City & Country: Cover Story - K P Kuok to the rescue

MY PLANE lands at the Kota Kinabalu International Airport just as dusk is falling and as I wait for my ride, a constant stream of taxis whisks passengers away to their destinations.

This is my second trip to Sabah’s capital, my first having been about a decade ago, and much has changed in this blossoming city.

It’s apparent that development has come to KK with new malls, hotels and condominiums coming up everywhere in the city, which also seems to have grown in size. The width of the roads, however, has not kept pace with the growth. I later find out from the locals that traffic congestion has become a way of life for them and that many roads in the outlying areas are still not paved with tarmac, which explains the high number of four-wheel drives spotted during the trip.

In spite of the lack of infrastructure in the remote parts of the state and the incursion last year by an armed group of Filipinos, the pristine, postcard perfect islands of Sabah continue to draw visitors. Last year, the state saw a double-digit increase in tourist arrivals.

According to figures on the Sabah tourism board’s website, a total of 2.88 million visitors were recorded between January and November last year. This marks an increase of 17.2% from the same period in the previous year. In 2012, the state recorded tourism revenue of RM5.17 billion. In fact, the Kota Kinabalu International Airport is the second busiest airport in Malaysia after the Kuala Lumpur International Airport.

There is no equivalent site. PacifiCity faces the Likas bay and has sweeping views of nearby islands, the wetlands and Mount Kinabalu. — Wheeler

The state’s property market has also picked up since the 2007/08 global financial crisis. According to The Edge-Rahim & Co Kota Kinabalu Property Housing Monitor, a 1-storey terraced house in Taman Sri Kepayan that was priced at RM180,000 in 1Q2008 was in the market for RM300,000 in 4Q2013. Similarly, a unit at The Peak condominium is now on the market for almost double the price it commanded six years ago (1Q2008: RM280,000, 4Q2013: RM530,000). Yields have also caught up with rental rates in townships such as Ujana Kingfisher and Taman Jindo almost doubling.

Certainly, the state’s hidden potential has not gone unnoticed because developers such as S P Setia Bhd and Tropicana Corp Bhd have already launched projects there. Among the farsighted individuals who hope to tap the growing wealth of Sabah is K P Kuok, a member of Malaysian “Sugar King” Robert Kuok’s clan.

He is the managing director of Pacific Sanctuary Holdings Sdn Bhd (PSH), which has about 120 acres — over 80 in Kota Belud, 23 in Lok Kawi Height and 12 in Kokol — in the state for residential and hospitality purposes.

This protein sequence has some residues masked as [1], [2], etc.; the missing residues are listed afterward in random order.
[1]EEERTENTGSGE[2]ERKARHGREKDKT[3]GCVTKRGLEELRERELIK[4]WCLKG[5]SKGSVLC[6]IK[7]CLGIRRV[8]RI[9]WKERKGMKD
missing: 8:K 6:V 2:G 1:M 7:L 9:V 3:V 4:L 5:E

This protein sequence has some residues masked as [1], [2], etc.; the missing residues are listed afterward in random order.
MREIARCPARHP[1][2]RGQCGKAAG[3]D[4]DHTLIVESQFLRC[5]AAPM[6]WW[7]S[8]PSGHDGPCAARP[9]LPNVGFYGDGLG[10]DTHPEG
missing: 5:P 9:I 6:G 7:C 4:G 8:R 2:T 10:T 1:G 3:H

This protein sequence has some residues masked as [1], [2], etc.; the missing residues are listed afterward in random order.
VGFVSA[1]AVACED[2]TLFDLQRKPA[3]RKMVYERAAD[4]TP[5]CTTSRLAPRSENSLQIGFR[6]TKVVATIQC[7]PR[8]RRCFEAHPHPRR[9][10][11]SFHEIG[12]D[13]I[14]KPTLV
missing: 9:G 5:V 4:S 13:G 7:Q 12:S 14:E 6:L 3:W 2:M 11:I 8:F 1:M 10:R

Kuok also has about 167 acres of golf course land in Fraser’s Hill in Pahang, which was acquired in 2008. However, he has no immediate plans for it yet. “We want to finish our two projects first,” he says, adding that he hopes to purchase more land in the future.

The two projects, which had been abandoned by their former developers, are the 25-acre PacifiCity in Likas that has an estimated gross development value (GDV) of RM4 billion, and Kudat Riveria, a beachfront villa development in the northeastern shores of Sabah, right at the tip of Borneo.


Kuok has been calling the state home since 2011. He was previously the CEO of ACE Jerneh Insurance Bhd. PSH, formerly known as Ideal Prestige Sdn Bhd, was renamed upon its acquisition in 2011.

Its board of directors includes Christopher Boyd, the executive chairman of CBRE Malaysia, and Ong Shau Soo, who is a commercial banker with over 20 years of experience.

Kuok’s various visits to Jerneh’s branch offices over the last 40 years culminated in such a love for the state and its people that he decided to retire in KK.

His foray into property development in KK started 20 years ago, at around the same time he started building his retirement home.

“It was by sheer chance. I was visiting a nearby site with a friend and I mentioned that it was such a great location. He turned and asked me if I was interested. And the rest, as they say, is history,” Kuok quips.

That is the site of PSH’s first project, PacifiCity. A different party had purchased the land in 1995 to build KK Mega Mall on it, but the plan did not materialise. In 1997, the parcel was sold to another party, which launched the project. However, the 1997/98 Asian financial crisis took a toll on the developer, which declared bankruptcy soon after.

In 2006, just when the investors thought there was light at the end of the tunnel, it was extinguished when the 50:50 joint-venture company that took over the project abandoned it for a second time after a falling-out between the two parties. Sadly, less than 10% of the development had been completed at the time.

“As Christians, we don’t believe in the word ‘jinx’. That was all the result of bad planning and mismanagement,” remarks Kuok.

Where rescued projects are concerned, a lot of work has to be done before a new development can be launched. In PacifiCity’s case, it took three years to sort out all the technical, financial and legal issues.

“I recall doing most of the filings in 2008 with the help of only my secretary,” says Kuok, chuckling at the memory. He adds that they had to deal with various parties, such as creditors, subcontractors, suppliers, house owners as well as the landowner.

The integrated PacifiCity has an estimated gross development value of RM4 billion and is located on a 25-acre site in Likas. Its landowner is the Sabah Civil Service and Recreational Council.